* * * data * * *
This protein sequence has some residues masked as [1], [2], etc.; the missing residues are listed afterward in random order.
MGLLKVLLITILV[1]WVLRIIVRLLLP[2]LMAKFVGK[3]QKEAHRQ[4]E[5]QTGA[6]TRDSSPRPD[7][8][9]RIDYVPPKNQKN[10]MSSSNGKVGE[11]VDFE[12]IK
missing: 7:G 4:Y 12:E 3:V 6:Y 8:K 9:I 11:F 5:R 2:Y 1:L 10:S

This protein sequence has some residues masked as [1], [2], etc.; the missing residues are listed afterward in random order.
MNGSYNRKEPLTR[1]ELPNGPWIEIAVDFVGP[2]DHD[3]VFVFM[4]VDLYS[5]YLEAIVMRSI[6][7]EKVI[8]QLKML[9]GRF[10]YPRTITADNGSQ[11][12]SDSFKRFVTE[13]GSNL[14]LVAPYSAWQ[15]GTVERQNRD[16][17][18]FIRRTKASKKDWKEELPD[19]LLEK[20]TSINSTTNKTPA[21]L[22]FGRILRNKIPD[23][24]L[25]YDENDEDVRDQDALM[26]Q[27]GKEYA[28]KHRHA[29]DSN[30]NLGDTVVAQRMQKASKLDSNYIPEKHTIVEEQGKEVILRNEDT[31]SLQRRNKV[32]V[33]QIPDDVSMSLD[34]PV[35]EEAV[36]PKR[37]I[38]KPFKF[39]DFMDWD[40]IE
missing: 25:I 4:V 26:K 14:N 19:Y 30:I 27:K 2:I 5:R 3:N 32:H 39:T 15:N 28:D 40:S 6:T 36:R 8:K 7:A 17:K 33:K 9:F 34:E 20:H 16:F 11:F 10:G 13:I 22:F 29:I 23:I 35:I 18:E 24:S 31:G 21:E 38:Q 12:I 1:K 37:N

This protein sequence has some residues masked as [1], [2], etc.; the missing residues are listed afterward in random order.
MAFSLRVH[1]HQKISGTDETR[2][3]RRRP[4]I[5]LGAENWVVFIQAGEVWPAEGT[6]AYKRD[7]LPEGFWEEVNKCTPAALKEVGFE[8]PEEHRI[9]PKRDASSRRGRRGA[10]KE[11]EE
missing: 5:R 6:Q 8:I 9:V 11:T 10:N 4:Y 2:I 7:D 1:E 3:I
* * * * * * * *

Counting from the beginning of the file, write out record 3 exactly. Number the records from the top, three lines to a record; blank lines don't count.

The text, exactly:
This protein sequence has some residues masked as [1], [2], etc.; the missing residues are listed afterward in random order.
MAFSLRVH[1]HQKISGTDETR[2][3]RRRP[4]I[5]LGAENWVVFIQAGEVWPAEGT[6]AYKRD[7]LPEGFWEEVNKCTPAALKEVGFE[8]PEEHRI[9]PKRDASSRRGRRGA[10]KE[11]EE
missing: 5:R 6:Q 8:I 9:V 11:T 10:N 4:Y 2:I 7:D 1:E 3:I